Bitcoin Cash recently issued an upgrade to make the previously unspendable Segwit coins on BCH spendable and redeemable again, but when an unknown miner attempted to claim coins that two of the largest BCH mining pools disagreed with their ownership claims, they reorged the chain to reverse the claims.
[tweet https://twitter.com/TheCryptoconomy/status/1131962447823278080 align=’left’] @TheCryptoconomy broke down the events leading up to the reason behind the upgrade, the “attack”, and the proceeding actions by BTC.top and BTC.com to reorg the chain and reverse this miner’s transactions that gained access to funds. @TheCryptoconomy also highlighted how some developers are concerned with the precedent that this action sets.
However, another user, u/m4ktub1st explained on reddit that the issue is being discussed a lot, contrary to the belief of others. u/m4ktub1st also asked some very relevant questions in terms of lessons that could be learned, such as “[i]f it was morally correct or not for a miner to take that action” and “[i]f enabling segwit recovery had been properly planned”.
[tweet https://twitter.com/AaronvanW/status/1131991942923993090 align=’right’] Ultimately, many consider that BTC.com and BTC.top acted benevolently, but the issue brings attention to the fact that they had the majority hash power and begs the question of what if they had chose, or may choose in the future, to not act benevolently. This is a form of trust and not a trustless, decentralized system.
Questions of mining power concentration
Another major concern this event raises is if mining power is too concentrated within the hands of a few mining pools. Cryptocurrency is meant to be decentralized by having numerous independent miners contributing to the overall processing power of the coins so no one person or group can have an overwhelming influence. However, these large miners mitigate that objective by concentrating the hashing power, and thus, the power to manipulate and influence the blockchain based on their wishes.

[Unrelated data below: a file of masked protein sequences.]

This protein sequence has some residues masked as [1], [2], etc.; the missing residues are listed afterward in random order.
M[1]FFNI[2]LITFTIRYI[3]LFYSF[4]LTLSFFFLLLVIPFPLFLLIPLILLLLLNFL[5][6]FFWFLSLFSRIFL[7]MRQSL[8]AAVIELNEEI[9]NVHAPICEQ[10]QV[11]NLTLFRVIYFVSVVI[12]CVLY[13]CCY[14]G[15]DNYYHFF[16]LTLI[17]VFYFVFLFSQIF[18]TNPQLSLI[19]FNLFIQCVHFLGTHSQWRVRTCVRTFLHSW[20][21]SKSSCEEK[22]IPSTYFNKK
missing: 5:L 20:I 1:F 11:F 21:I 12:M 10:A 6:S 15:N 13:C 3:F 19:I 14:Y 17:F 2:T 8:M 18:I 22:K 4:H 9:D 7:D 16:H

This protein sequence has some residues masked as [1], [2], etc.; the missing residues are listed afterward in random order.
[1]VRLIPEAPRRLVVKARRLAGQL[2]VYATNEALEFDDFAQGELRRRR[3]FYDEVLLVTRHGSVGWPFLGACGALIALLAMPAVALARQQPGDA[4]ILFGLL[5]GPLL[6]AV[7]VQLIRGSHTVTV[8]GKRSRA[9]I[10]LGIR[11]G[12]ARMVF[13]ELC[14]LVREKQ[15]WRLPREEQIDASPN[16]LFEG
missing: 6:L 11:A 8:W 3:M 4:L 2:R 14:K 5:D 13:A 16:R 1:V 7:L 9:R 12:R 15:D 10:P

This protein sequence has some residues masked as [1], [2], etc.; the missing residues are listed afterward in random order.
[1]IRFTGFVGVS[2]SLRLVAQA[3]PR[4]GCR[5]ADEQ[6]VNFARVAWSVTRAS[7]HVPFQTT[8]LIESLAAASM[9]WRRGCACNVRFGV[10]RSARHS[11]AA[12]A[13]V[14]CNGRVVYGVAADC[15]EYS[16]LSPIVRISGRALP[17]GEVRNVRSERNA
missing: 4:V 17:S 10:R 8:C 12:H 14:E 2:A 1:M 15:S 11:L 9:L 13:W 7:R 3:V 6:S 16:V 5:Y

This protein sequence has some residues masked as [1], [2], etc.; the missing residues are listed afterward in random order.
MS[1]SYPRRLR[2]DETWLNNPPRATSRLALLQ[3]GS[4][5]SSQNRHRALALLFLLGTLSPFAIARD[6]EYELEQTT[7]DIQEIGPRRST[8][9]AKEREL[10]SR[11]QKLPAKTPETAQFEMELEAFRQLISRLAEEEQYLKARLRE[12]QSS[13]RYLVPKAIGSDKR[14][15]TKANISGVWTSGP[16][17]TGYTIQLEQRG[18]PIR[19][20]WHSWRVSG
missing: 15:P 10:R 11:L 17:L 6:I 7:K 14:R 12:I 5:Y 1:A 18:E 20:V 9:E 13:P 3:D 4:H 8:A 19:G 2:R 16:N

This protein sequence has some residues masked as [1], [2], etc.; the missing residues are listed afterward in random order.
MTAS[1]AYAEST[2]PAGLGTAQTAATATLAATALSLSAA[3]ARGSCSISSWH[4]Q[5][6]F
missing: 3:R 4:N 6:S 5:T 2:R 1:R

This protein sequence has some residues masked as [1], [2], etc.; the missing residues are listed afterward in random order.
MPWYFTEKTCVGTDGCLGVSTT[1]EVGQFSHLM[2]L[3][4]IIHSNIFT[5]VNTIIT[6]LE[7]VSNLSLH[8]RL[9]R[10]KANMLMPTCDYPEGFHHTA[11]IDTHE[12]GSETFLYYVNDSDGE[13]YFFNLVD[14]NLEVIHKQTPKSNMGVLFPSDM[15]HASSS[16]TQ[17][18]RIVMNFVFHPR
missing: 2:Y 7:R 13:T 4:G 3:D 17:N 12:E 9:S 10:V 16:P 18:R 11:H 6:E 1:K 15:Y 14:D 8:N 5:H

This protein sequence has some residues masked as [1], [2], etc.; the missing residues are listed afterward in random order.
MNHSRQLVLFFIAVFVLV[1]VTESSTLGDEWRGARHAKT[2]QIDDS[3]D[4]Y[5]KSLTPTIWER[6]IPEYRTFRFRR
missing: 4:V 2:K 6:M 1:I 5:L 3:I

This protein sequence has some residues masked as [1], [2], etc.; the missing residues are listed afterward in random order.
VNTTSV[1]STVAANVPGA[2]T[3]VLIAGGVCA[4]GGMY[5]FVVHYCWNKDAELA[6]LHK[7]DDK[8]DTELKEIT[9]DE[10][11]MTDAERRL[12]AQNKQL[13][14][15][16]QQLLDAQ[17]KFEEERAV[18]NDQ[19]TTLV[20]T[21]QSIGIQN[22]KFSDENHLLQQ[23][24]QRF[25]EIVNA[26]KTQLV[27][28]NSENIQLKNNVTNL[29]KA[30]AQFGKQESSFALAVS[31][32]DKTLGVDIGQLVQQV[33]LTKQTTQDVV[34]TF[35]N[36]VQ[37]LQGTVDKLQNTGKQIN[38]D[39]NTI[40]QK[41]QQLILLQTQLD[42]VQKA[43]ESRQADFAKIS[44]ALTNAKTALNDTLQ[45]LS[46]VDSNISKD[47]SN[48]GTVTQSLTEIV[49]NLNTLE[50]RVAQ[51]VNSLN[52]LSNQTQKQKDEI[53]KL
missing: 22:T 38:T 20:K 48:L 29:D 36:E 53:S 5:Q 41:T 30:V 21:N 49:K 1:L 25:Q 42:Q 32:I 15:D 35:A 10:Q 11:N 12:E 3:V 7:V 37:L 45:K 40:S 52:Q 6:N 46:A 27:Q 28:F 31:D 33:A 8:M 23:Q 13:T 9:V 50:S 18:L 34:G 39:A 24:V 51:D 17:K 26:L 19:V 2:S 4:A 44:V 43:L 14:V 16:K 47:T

Looking at the past seven days worth of mined block data, over 50% of the Bitcoin Cash blocks were mined by 3-4 miners, BTC SV by 3-4 miners, and BTC by 4 miners. While exact hashrates and percent of mined blocks change daily, even a slight variation in miner uptime can place these blockchains into complete reliance on the good will actions of a few mining pools. This Bitcoin Cash “attack” and “solution” illustrated it is relatively easy for mining pools to collude/cooperate.
This also brings back thoughts of the not-to-distant Binance attack where CZ considered the option of reorging the chain to redistribute the stolen funds away from the hackers and back to the miners. In that case, CZ was openly discussing the option of working with the multiple miners necessary to carry out the reorganization. However, after significant backlash, CZ quickly backed down from the option.
Dash setting itself apart with innovation
Dash recently released version 0.14, which includes ChainLocks to further prevent against 51% attacks more than what other coins are capable of achieving. ChainLocks permanently locks in blocks according to a first-seen rule. Thus, even if one or a few miners controlled 51% of the Dash hashrate and attempted to reorganize the Dash blockchain, they would be unsuccessful. This is a first for proof-of-work coins and gives Dash a security advantage since other coins have been shown to be at risk of 51% attacks, especially if there are rentable hashrates and the exchange price is low.